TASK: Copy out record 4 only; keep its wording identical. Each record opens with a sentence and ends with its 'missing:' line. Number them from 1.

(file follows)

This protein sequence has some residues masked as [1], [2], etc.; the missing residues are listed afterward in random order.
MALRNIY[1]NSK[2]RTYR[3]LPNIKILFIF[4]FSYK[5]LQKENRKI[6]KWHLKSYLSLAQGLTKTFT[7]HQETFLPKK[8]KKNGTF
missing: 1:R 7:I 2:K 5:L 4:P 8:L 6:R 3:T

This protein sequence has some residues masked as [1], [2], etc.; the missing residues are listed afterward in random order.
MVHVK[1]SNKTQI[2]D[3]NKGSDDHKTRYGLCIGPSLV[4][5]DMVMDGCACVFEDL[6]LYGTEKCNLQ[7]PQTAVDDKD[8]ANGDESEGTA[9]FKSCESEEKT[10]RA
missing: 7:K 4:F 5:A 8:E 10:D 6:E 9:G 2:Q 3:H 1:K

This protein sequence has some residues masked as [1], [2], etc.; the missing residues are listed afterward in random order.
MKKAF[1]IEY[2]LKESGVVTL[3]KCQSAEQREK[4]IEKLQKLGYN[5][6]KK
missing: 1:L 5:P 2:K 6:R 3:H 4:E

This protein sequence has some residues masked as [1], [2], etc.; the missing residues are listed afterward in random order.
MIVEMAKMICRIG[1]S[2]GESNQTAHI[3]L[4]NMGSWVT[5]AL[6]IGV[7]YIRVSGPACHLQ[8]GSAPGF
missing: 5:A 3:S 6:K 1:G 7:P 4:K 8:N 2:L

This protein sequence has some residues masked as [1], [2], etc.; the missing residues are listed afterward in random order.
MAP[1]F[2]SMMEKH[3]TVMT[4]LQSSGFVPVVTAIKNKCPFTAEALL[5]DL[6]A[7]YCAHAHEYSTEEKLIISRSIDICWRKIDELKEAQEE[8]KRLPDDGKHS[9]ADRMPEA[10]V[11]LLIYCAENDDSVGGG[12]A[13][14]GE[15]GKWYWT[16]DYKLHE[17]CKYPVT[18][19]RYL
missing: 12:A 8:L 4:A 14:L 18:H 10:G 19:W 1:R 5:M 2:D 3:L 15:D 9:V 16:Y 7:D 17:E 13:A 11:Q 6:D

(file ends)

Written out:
This protein sequence has some residues masked as [1], [2], etc.; the missing residues are listed afterward in random order.
MIVEMAKMICRIG[1]S[2]GESNQTAHI[3]L[4]NMGSWVT[5]AL[6]IGV[7]YIRVSGPACHLQ[8]GSAPGF
missing: 5:A 3:S 6:K 1:G 7:P 4:K 8:N 2:L